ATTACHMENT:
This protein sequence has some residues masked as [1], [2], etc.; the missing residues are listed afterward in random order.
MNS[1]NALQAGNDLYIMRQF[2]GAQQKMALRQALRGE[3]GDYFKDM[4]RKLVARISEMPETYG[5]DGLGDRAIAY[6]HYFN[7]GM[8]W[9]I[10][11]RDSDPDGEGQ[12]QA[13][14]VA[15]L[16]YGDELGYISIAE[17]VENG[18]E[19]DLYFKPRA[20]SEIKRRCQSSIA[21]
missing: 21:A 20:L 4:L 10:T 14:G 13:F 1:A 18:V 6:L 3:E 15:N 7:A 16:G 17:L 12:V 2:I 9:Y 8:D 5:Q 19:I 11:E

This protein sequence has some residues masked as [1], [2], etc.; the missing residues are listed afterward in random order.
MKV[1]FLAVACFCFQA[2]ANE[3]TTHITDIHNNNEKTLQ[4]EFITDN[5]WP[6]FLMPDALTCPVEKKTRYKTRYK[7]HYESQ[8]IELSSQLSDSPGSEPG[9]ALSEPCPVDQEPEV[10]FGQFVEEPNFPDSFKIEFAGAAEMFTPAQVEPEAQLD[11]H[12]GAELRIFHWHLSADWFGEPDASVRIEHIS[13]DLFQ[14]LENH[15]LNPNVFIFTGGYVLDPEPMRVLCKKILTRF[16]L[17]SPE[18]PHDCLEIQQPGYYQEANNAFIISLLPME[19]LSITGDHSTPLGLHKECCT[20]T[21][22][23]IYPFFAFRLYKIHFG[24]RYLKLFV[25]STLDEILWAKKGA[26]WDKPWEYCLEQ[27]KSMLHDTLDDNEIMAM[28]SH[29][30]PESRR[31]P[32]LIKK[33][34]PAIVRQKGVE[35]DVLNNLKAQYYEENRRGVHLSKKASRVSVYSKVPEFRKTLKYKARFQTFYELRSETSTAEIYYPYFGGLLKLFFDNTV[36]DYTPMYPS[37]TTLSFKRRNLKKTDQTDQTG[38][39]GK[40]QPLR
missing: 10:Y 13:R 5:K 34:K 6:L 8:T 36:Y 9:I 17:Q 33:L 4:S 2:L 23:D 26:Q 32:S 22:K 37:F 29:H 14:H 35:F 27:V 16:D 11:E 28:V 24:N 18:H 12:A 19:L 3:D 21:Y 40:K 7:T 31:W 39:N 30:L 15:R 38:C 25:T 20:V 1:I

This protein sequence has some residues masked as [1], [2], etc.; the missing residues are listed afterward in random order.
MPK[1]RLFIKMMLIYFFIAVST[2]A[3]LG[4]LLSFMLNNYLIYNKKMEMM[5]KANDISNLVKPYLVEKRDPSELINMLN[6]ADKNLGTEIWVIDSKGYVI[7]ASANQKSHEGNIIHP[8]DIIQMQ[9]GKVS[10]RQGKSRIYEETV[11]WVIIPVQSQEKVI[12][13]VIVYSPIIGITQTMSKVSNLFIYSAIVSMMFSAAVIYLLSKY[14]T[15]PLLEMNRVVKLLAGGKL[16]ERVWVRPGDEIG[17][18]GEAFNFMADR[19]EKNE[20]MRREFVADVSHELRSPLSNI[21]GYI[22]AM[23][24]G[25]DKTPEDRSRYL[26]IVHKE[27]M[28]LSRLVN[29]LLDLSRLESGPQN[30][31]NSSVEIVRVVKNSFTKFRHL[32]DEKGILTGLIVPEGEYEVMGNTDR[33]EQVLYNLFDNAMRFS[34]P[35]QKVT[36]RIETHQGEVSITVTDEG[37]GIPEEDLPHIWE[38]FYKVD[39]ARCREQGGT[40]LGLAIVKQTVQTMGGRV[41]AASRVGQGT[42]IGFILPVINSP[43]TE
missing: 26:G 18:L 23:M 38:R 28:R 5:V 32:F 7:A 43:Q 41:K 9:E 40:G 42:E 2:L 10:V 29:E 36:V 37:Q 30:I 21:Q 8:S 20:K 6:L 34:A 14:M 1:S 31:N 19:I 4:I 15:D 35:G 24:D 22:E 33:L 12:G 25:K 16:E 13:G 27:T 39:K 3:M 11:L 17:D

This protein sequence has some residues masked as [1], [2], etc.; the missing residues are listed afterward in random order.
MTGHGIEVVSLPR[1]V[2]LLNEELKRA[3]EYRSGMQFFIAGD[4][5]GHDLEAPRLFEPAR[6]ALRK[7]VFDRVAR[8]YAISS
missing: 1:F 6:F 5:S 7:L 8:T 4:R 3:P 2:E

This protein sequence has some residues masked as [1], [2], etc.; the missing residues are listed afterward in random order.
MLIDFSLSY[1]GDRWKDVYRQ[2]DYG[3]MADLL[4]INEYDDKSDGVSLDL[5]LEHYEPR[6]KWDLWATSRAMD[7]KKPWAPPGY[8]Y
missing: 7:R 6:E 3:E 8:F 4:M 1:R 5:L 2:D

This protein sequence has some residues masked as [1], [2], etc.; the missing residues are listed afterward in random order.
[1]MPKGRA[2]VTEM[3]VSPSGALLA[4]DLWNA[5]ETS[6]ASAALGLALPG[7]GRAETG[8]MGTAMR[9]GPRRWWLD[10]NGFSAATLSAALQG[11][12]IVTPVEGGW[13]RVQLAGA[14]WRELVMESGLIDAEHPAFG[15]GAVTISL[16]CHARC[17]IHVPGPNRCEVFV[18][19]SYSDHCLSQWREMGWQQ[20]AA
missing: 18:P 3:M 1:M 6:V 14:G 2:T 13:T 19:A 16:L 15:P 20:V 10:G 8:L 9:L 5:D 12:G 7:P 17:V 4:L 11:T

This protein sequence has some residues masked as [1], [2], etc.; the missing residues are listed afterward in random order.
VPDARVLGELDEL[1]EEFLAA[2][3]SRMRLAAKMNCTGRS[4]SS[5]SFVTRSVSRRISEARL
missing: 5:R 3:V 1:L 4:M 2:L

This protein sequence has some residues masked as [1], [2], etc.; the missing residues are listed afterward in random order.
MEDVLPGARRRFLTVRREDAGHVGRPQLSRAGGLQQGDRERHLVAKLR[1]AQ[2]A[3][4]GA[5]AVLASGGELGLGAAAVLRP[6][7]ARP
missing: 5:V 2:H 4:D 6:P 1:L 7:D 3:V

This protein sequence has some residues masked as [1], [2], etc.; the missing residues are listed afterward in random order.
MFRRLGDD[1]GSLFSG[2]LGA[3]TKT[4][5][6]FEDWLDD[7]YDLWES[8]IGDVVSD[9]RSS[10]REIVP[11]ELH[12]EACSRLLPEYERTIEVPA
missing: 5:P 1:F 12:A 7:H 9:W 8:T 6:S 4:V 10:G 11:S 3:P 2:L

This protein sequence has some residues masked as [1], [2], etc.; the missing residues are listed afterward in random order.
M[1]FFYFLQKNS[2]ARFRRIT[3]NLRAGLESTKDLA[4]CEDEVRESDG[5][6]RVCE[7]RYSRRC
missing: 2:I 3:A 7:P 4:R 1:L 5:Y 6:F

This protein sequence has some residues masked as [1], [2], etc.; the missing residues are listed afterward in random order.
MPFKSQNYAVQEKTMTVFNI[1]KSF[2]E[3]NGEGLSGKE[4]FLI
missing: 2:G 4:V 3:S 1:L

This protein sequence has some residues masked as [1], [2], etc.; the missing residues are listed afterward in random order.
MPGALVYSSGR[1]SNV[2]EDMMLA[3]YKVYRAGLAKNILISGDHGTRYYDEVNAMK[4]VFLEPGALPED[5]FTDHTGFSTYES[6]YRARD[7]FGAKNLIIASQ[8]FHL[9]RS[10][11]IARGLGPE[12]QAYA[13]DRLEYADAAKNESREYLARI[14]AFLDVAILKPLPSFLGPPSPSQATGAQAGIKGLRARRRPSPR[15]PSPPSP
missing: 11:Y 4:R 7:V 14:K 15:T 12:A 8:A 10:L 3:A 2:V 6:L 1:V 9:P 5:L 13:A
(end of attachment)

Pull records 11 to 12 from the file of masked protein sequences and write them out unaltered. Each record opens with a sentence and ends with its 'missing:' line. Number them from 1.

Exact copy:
This protein sequence has some residues masked as [1], [2], etc.; the missing residues are listed afterward in random order.
MPFKSQNYAVQEKTMTVFNI[1]KSF[2]E[3]NGEGLSGKE[4]FLI
missing: 2:G 4:V 3:S 1:L

This protein sequence has some residues masked as [1], [2], etc.; the missing residues are listed afterward in random order.
MPGALVYSSGR[1]SNV[2]EDMMLA[3]YKVYRAGLAKNILISGDHGTRYYDEVNAMK[4]VFLEPGALPED[5]FTDHTGFSTYES[6]YRARD[7]FGAKNLIIASQ[8]FHL[9]RS[10][11]IARGLGPE[12]QAYA[13]DRLEYADAAKNESREYLARI[14]AFLDVAILKPLPSFLGPPSPSQATGAQAGIKGLRARRRPSPR[15]PSPPSP
missing: 11:Y 4:R 7:V 14:K 15:T 12:A 8:A 10:L 3:A 2:V 6:L 1:V 9:P 5:L 13:A